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Research Objective - Mortality in European Oysters

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Viral DNA detection- the key to healthy oysters

In the past decade, mortality rates in European oyster hatcheries have soared, and the most likely culprit is believed to be a herpes-like virus. In response to this problem, a consortium of industry and research professionals applied Polymerase chain reaction (PCR) methods in order to detect viral DNA in oysters within 24 hours, and consequently decrease mortality rates and increase the profitability of European hatcheries.

Health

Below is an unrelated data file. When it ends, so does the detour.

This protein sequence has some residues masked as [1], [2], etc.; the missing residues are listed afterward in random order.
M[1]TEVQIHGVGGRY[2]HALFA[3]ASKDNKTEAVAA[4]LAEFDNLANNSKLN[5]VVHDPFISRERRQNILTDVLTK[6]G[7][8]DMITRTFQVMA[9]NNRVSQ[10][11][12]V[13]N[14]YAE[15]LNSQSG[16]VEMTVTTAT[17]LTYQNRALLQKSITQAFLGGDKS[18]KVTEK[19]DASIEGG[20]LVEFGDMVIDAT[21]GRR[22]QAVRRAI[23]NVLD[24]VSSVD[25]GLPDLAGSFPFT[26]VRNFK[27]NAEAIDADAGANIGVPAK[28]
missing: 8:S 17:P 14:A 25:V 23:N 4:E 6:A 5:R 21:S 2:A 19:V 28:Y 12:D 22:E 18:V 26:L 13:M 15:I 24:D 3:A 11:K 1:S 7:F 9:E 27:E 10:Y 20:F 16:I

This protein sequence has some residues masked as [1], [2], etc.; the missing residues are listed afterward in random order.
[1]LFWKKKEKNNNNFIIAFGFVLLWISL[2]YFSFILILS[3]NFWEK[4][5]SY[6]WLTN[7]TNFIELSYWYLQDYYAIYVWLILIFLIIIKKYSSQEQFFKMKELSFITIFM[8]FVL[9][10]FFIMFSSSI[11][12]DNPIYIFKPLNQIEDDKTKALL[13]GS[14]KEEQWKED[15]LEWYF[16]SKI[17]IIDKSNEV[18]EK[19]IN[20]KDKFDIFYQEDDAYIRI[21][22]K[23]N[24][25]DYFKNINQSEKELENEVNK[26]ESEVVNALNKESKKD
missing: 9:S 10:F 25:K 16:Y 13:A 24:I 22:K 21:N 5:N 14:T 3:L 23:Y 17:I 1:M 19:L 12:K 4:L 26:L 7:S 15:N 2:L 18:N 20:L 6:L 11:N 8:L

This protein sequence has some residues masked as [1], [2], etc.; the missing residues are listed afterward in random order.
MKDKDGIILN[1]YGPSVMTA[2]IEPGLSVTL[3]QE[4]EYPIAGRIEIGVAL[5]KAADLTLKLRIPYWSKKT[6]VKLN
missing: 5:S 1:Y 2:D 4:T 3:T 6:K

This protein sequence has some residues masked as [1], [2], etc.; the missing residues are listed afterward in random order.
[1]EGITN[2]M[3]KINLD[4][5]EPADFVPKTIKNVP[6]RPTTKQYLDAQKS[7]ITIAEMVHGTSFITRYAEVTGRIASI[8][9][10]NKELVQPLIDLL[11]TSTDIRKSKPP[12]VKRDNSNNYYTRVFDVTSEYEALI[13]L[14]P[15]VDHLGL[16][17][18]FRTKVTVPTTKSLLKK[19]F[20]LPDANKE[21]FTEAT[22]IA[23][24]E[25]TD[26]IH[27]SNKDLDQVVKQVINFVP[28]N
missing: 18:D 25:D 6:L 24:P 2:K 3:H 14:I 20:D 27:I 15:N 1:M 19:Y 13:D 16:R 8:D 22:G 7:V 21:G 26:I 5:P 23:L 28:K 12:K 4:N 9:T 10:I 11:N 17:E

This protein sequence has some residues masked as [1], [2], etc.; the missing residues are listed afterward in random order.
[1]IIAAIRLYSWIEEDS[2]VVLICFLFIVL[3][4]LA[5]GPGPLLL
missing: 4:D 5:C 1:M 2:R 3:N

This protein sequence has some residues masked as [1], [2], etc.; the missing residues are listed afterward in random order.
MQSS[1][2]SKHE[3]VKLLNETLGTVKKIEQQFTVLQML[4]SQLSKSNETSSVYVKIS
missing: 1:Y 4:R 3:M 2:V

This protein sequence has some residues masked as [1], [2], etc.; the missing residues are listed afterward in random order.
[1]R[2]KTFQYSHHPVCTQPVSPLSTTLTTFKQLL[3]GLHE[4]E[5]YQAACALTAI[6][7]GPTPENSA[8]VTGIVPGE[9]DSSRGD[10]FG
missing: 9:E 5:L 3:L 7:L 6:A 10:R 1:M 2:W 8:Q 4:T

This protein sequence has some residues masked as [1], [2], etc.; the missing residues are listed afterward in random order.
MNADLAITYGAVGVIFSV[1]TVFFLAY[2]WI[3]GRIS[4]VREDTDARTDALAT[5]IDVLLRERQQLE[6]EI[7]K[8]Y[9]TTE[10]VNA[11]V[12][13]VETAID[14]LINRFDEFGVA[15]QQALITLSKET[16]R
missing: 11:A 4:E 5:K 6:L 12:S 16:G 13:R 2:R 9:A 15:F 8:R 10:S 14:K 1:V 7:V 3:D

Since 1991, the increase in oyster mortality rates in European hatcheries has caused significant deficits in the industry. Although measures have previously been adopted to detect some infections, other uncontrolled variables continue to ravage the industry, especially during the last ten years. One of the most devastating of these variables is a group of herpes-like viruses, which act as causative agents of larval mortalities in various European countries. This consortium of French, British, Spanish and Irish professionals utilised Polymerase chain reaction (PCR) techniques to discover the DNA of herpes-like viruses in larval samples of diverse species and of different European origins. Polymerase chain reaction (PCR) constitutes a very reliable, accurate, and sensitive way of finding viruses in specimens. PCR magnifies the quantity of copies of a precise DNA area. This results in an adequate amount of DNA for proper testing and consequent DNA identification. Within the scope of this methodology, the consortium established that some PCR primer pairs are more suitable than others for herpes-like virus DNA detection in oysters. Specifically, the primer pair C2/C6 proved to be the optimal choice as it exhibits characteristics such as great sensitivity, and simple Polymerase chain reactions that translate into processing ease. Also, by using this pair, the researchers found that they could limit reagent use and decrease contamination. It is crucial to note that this PCR protocol is more effective than the nested PCR protocol using A4/A5 and A5/A6 primer pairs. In fact, the C2/C6 primer pair allowed herpes-like viral DNA identification in under 24 hours. Further results of this consortium's research include a 21% positive viral DNA identification in French, Spanish and British hatcheries. This finding verified that herpes-like viruses are responsible for oyster mortality problems in European hatcheries. By making available a reliable, accurate, and sensitive Polymerase chain reaction method for the identification of such viruses plaguing the hatchery industry, this consortium created a useful tool for the improved management of larval rearing. Also, the fact that results are obtained within 24 hours means that if some hatcheries are experiencing larval mortalities in specific groups of larvae, further contamination of other oyster batches by the herpes-like virus could be avoided. Another advantage of this consortium's innovation is that this PCR technique also allows scientists to research the biology of the virus. In effect, this particular PCR method provides the oyster hatchery industry with effective weapons for fighting viral contamination and profit losses.

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